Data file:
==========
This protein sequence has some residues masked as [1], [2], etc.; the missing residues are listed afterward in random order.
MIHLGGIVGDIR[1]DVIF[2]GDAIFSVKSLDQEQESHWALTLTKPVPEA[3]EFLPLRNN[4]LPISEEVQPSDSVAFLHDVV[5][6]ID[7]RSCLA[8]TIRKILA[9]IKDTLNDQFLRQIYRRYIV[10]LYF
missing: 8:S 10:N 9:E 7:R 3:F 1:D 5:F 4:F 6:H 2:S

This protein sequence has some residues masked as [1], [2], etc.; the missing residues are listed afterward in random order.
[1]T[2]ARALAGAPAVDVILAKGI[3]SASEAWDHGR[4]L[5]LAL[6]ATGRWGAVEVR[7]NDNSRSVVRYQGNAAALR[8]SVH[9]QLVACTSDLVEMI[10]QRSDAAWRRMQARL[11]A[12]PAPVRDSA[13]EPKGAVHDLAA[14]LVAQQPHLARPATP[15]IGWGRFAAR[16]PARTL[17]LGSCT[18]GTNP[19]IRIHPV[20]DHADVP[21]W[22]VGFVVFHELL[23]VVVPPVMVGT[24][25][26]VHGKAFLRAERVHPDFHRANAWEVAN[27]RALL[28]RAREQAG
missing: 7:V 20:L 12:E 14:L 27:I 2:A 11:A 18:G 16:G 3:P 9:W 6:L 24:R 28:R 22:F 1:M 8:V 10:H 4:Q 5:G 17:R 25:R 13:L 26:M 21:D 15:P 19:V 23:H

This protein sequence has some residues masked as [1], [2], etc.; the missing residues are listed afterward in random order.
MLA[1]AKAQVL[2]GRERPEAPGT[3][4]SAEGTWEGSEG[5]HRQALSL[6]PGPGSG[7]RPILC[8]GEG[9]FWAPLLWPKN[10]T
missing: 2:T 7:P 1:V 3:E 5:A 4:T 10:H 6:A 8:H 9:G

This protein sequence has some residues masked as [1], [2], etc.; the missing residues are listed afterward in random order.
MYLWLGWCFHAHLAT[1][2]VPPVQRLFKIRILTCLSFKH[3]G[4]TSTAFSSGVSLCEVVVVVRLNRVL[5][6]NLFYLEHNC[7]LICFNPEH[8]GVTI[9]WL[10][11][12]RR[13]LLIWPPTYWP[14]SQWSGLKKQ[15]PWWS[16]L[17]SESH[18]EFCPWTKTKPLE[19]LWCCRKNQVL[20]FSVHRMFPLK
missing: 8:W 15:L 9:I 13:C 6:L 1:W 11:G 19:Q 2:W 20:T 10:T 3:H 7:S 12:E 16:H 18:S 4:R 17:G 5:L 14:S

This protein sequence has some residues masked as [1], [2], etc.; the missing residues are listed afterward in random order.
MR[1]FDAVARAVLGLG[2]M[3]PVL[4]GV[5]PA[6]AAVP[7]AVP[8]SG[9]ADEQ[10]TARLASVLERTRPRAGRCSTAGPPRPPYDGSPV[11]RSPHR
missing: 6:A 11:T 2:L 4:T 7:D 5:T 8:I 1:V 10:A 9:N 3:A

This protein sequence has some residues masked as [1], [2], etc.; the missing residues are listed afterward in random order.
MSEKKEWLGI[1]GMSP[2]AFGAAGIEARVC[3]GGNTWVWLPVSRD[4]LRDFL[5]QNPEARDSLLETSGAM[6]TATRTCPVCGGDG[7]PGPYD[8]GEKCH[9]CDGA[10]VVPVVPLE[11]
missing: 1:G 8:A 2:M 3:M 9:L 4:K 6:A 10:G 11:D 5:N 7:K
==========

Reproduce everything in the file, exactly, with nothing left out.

This protein sequence has some residues masked as [1], [2], etc.; the missing residues are listed afterward in random order.
MIHLGGIVGDIR[1]DVIF[2]GDAIFSVKSLDQEQESHWALTLTKPVPEA[3]EFLPLRNN[4]LPISEEVQPSDSVAFLHDVV[5][6]ID[7]RSCLA[8]TIRKILA[9]IKDTLNDQFLRQIYRRYIV[10]LYF
missing: 8:S 10:N 9:E 7:R 3:F 1:D 5:F 4:F 6:H 2:S

This protein sequence has some residues masked as [1], [2], etc.; the missing residues are listed afterward in random order.
[1]T[2]ARALAGAPAVDVILAKGI[3]SASEAWDHGR[4]L[5]LAL[6]ATGRWGAVEVR[7]NDNSRSVVRYQGNAAALR[8]SVH[9]QLVACTSDLVEMI[10]QRSDAAWRRMQARL[11]A[12]PAPVRDSA[13]EPKGAVHDLAA[14]LVAQQPHLARPATP[15]IGWGRFAAR[16]PARTL[17]LGSCT[18]GTNP[19]IRIHPV[20]DHADVP[21]W[22]VGFVVFHELL[23]VVVPPVMVGT[24][25][26]VHGKAFLRAERVHPDFHRANAWEVAN[27]RALL[28]RAREQAG
missing: 7:V 20:L 12:E 14:L 27:I 2:A 11:A 18:G 16:G 3:P 9:W 6:L 24:R 28:R 22:F 1:M 8:V 10:H 4:Q 5:G 17:R 25:R 13:L 26:M 21:D 15:P 19:V 23:H

This protein sequence has some residues masked as [1], [2], etc.; the missing residues are listed afterward in random order.
MLA[1]AKAQVL[2]GRERPEAPGT[3][4]SAEGTWEGSEG[5]HRQALSL[6]PGPGSG[7]RPILC[8]GEG[9]FWAPLLWPKN[10]T
missing: 2:T 7:P 1:V 3:E 5:A 4:T 10:H 6:A 8:H 9:G

This protein sequence has some residues masked as [1], [2], etc.; the missing residues are listed afterward in random order.
MYLWLGWCFHAHLAT[1][2]VPPVQRLFKIRILTCLSFKH[3]G[4]TSTAFSSGVSLCEVVVVVRLNRVL[5][6]NLFYLEHNC[7]LICFNPEH[8]GVTI[9]WL[10][11][12]RR[13]LLIWPPTYWP[14]SQWSGLKKQ[15]PWWS[16]L[17]SESH[18]EFCPWTKTKPLE[19]LWCCRKNQVL[20]FSVHRMFPLK
missing: 8:W 15:L 9:I 13:C 6:L 1:W 11:G 19:Q 2:W 20:T 10:T 3:H 7:S 12:E 16:H 18:S 4:R 17:G 5:L 14:S

This protein sequence has some residues masked as [1], [2], etc.; the missing residues are listed afterward in random order.
MR[1]FDAVARAVLGLG[2]M[3]PVL[4]GV[5]PA[6]AAVP[7]AVP[8]SG[9]ADEQ[10]TARLASVLERTRPRAGRCSTAGPPRPPYDGSPV[11]RSPHR
missing: 6:A 11:T 2:L 4:T 7:D 5:T 8:I 1:V 10:A 9:N 3:A

This protein sequence has some residues masked as [1], [2], etc.; the missing residues are listed afterward in random order.
MSEKKEWLGI[1]GMSP[2]AFGAAGIEARVC[3]GGNTWVWLPVSRD[4]LRDFL[5]QNPEARDSLLETSGAM[6]TATRTCPVCGGDG[7]PGPYD[8]GEKCH[9]CDGA[10]VVPVVPLE[11]
missing: 1:G 8:A 2:M 3:M 9:L 4:K 6:A 10:G 11:D 5:N 7:K